If there’s any indication of what flu season will be like during the pandemic take note: CVS has ordered double flu vaccinations than last year, about 18 million.
South Florida’s pharmacists and doctors are encouraging vaccination earlier this year, pushing for September and October rather than November or later.
“We are expecting an active flu season, with the possibility that some people could get the flu and COVID-19 at the same time,” said Paula Eckardt, medical director of the infectious disease program at Memorial Healthcare System. “This year we want people to get vaccinated as soon as possible.”
Last flu season hit Floridians hard and early, with doctors sending people to the hospital with complications such as pneumonia. The 2020-2021 season’s flu vaccines were updated from last year’s to better match viruses expected to be circulating in the United States, according to the Centers for Disease Control and Prevention.
Here is what you need to know about the flu season during the new coronavirus pandemic.
Clinics want you to make an appointment
If you’re going to get a flu shot, expect to wear a face mask and have your temperature taken. Anyone giving you the vaccine will also wear a mask and possibly a face shield, too.
CVS says customers can make an appointment online for their flu shot and receive text messages when the pharmacist is ready. “When you get to the counter, we are ready to vaccinate. This year it’s all about limiting in-person contacts,” said Ahmed Velez, Regional Director of CVS Health.
If you do have fever, cough or other symptoms, CVS Minute Clinic will do a flu test inside the store and a COVID-19 test at the drive-thru. Some physicians’ offices will do both tests at the same time.
Because of COVID-19, some settings that usually provide flu vaccine, like workplaces, may not offer vaccinations this year because of the challenges with maintaining social distancing. Publix pharmacies will be giving flu shots this year and offering the $10 gift card, no appointment needed.
Some Florida counties are giving free flu shots to the uninsured. You can use VaccineFinder.org to find where flu vaccines are available near you.
Wearing a mask and social distancing will help, but not enough
You wipe the shopping cart before you touch it, wear a mask in public, and wash your hands at least a dozen times a day. Those measures to avoid the coronavirus will help you ward off the flu too, but they are not foolproof.
”The precautions for coronavirus will help curb the spread of influenza, but not everyone social distances, wears a mask and washes their hands frequently. Even those who are careful will still get together with friends and family and become susceptible,” Dr. Eckardt said. “You cannot guarantee everyone is following the same rules.”
Some influenza symptoms are similar to COVID-19, some are not
Both the flu and COVID-19 spread mainly by droplets made when people cough, sneeze, or talk. Because some symptoms are similar, testing will be the only way to confirm a diagnosis. Fever, cough, sore throat and body aches are symptoms of both.
Unique symptoms with COVID-19 are loss of taste or smell and shortness of breath.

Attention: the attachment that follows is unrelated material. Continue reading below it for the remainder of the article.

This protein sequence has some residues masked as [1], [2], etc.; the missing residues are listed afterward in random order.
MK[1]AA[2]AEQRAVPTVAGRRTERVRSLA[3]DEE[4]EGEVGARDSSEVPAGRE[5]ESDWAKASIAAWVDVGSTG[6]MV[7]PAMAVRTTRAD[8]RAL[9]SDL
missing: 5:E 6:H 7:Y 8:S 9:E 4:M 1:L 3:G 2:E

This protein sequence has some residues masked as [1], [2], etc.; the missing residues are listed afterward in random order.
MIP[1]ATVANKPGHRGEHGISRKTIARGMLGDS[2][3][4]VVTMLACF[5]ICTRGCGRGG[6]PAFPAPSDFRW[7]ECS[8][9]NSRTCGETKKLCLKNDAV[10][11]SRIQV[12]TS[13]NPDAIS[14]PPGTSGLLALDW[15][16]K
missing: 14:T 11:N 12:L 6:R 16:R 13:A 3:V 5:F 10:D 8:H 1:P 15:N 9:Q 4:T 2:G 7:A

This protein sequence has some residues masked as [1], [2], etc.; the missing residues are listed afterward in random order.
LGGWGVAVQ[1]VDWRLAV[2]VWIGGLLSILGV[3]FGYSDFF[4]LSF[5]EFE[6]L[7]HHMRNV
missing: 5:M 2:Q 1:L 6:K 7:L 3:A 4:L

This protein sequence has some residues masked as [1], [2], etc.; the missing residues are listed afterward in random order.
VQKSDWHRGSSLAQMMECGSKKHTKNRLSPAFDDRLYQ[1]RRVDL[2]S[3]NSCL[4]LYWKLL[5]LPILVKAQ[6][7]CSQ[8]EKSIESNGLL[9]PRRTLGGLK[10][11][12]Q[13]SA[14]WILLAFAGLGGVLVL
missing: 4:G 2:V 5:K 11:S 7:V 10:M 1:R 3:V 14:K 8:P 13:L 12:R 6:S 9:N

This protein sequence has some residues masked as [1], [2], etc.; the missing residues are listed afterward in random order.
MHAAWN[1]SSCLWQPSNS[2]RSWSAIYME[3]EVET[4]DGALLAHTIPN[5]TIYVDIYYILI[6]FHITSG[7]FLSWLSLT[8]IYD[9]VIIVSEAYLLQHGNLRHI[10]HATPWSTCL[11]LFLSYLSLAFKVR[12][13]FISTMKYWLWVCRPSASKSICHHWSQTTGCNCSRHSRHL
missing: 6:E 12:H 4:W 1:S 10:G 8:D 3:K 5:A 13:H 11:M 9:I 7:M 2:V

Aventura cardiologist Dr. Leonard Pianko said it is possible to have both the flu and the new coronavirus at the same time. “This is different than any other flu season because you could be hit by a double whammy,” Pianko said.
“This is when having the flu vaccine makes a difference,” he said. “You don’t want to have two viruses at the same time.”
Pianko said there are two types of risks from influenza — the risk to your health individually and societal risks. “Even if your risk for getting seriously ill from the flu is low, getting vaccinated will help you prevent giving the virus to others more at risk and help preserve hospital resources, he said.
A flu vaccine will not prevent COVID-19
Getting a flu vaccine will not protect you against COVID-19. It is not 100% effective against the flu either.
“You can still get the flu, but it does cut your chances,” Pianko said.
This year’s annual flu shot will offer protection against three or four of the influenza viruses expected to be in circulation this season. A high-dose flu vaccine as well as an additional vaccine also will be available for adults age 65 and older.
Pianko said the flu vaccine could reduce symptoms that might be confused with those caused by COVID-19. There is not a vaccine for COVID-19 at this time, but there are trials underway.
When does flu season start and end
The timing of flu is difficult to predict and usually varies in different parts of the country and from season to season, according to the Centers for Disease Control and Prevention.
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After you get vaccinated, it takes about two weeks for antibodies to develop in the body and provide protection against influenza virus infection, said Dr. Amy Lynn Safaty, pharmacy manager with CVS Health in Orlando. “That’s why it’s best to get vaccinated before viruses start to spread in your community,” she said. “Now is the perfect time before you get exposed.”
Safaty said she started giving out flu shots in Orlando two weeks ago.
Telehealth will play a role this year
More Americans have turned to telehealth for healthcare during the country’s coronavirus pandemic. Now, health providers are gearing up to handle medical visits for respiratory illnesses that could be either the flu or COVID-19. Health systems like Baptist Health South Florida offer an app that lets you see a doctor from any mobile device or computer 24/7.
Doctors say telehealth will be critical this year to minimizing the number of contagious patients in waiting rooms, particularly during a pandemic.